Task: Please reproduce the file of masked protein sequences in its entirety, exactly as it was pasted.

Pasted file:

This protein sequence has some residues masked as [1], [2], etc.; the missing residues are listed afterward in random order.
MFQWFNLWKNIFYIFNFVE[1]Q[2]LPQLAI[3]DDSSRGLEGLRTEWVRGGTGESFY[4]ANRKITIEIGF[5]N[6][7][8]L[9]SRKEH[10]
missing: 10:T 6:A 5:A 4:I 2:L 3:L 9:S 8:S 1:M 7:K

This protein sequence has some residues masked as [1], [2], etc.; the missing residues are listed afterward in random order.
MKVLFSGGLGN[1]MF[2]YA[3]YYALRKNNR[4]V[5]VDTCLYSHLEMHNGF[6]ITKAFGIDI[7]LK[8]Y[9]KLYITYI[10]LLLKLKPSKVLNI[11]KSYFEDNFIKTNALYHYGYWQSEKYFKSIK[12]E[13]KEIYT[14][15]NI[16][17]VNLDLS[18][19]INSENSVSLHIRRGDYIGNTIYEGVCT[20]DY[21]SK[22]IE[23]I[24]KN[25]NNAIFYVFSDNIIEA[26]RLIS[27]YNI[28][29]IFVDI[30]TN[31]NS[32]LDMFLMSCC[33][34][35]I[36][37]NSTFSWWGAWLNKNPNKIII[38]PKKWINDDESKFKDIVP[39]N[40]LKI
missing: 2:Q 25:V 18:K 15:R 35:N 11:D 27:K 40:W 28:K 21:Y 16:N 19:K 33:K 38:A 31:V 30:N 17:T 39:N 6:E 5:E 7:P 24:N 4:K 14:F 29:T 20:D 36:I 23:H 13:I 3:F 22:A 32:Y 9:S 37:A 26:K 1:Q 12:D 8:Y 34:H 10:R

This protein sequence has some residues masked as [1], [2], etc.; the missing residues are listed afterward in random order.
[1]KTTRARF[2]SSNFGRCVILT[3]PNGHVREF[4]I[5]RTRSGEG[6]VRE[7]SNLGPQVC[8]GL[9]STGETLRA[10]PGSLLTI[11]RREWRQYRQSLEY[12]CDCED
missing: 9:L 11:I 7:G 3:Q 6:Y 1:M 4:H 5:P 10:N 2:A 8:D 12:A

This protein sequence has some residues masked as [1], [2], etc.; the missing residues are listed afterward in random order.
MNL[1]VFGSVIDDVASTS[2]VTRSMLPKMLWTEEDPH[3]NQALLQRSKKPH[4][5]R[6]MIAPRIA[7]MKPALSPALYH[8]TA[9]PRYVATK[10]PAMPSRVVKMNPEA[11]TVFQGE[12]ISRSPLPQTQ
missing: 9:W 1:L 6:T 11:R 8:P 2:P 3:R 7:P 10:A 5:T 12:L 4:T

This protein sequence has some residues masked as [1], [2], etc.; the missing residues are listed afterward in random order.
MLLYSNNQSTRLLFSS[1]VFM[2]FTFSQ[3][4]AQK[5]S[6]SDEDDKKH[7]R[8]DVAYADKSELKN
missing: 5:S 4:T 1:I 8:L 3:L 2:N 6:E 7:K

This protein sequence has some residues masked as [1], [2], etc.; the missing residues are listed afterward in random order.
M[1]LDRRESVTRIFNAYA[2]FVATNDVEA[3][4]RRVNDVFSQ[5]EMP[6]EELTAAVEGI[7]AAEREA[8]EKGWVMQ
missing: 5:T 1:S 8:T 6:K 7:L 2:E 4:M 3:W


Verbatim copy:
This protein sequence has some residues masked as [1], [2], etc.; the missing residues are listed afterward in random order.
MFQWFNLWKNIFYIFNFVE[1]Q[2]LPQLAI[3]DDSSRGLEGLRTEWVRGGTGESFY[4]ANRKITIEIGF[5]N[6][7][8]L[9]SRKEH[10]
missing: 10:T 6:A 5:A 4:I 2:L 3:L 9:S 8:S 1:M 7:K

This protein sequence has some residues masked as [1], [2], etc.; the missing residues are listed afterward in random order.
MKVLFSGGLGN[1]MF[2]YA[3]YYALRKNNR[4]V[5]VDTCLYSHLEMHNGF[6]ITKAFGIDI[7]LK[8]Y[9]KLYITYI[10]LLLKLKPSKVLNI[11]KSYFEDNFIKTNALYHYGYWQSEKYFKSIK[12]E[13]KEIYT[14][15]NI[16][17]VNLDLS[18][19]INSENSVSLHIRRGDYIGNTIYEGVCT[20]DY[21]SK[22]IE[23]I[24]KN[25]NNAIFYVFSDNIIEA[26]RLIS[27]YNI[28][29]IFVDI[30]TN[31]NS[32]LDMFLMSCC[33][34][35]I[36][37]NSTFSWWGAWLNKNPNKIII[38]PKKWINDDESKFKDIVP[39]N[40]LKI
missing: 2:Q 25:V 18:K 15:R 35:N 11:D 27:K 40:W 28:K 21:Y 16:N 19:K 33:K 38:A 31:V 30:N 17:T 39:N 6:E 5:E 7:P 24:N 4:K 14:F 29:T 20:D 36:I 23:H 13:I 3:F 22:A 32:Y 9:S 37:A 26:K 1:Q 12:D 8:Y 34:H 10:R

This protein sequence has some residues masked as [1], [2], etc.; the missing residues are listed afterward in random order.
[1]KTTRARF[2]SSNFGRCVILT[3]PNGHVREF[4]I[5]RTRSGEG[6]VRE[7]SNLGPQVC[8]GL[9]STGETLRA[10]PGSLLTI[11]RREWRQYRQSLEY[12]CDCED
missing: 9:L 11:I 7:G 3:Q 6:Y 1:M 4:H 5:P 10:N 2:A 8:D 12:A

This protein sequence has some residues masked as [1], [2], etc.; the missing residues are listed afterward in random order.
MNL[1]VFGSVIDDVASTS[2]VTRSMLPKMLWTEEDPH[3]NQALLQRSKKPH[4][5]R[6]MIAPRIA[7]MKPALSPALYH[8]TA[9]PRYVATK[10]PAMPSRVVKMNPEA[11]TVFQGE[12]ISRSPLPQTQ
missing: 9:W 1:L 6:T 11:R 8:P 2:P 3:R 7:P 10:A 5:T 12:L 4:T

This protein sequence has some residues masked as [1], [2], etc.; the missing residues are listed afterward in random order.
MLLYSNNQSTRLLFSS[1]VFM[2]FTFSQ[3][4]AQK[5]S[6]SDEDDKKH[7]R[8]DVAYADKSELKN
missing: 5:S 4:T 1:I 8:L 3:L 2:N 6:E 7:K

This protein sequence has some residues masked as [1], [2], etc.; the missing residues are listed afterward in random order.
M[1]LDRRESVTRIFNAYA[2]FVATNDVEA[3][4]RRVNDVFSQ[5]EMP[6]EELTAAVEGI[7]AAEREA[8]EKGWVMQ
missing: 5:T 1:S 8:T 6:K 7:L 2:E 4:M 3:W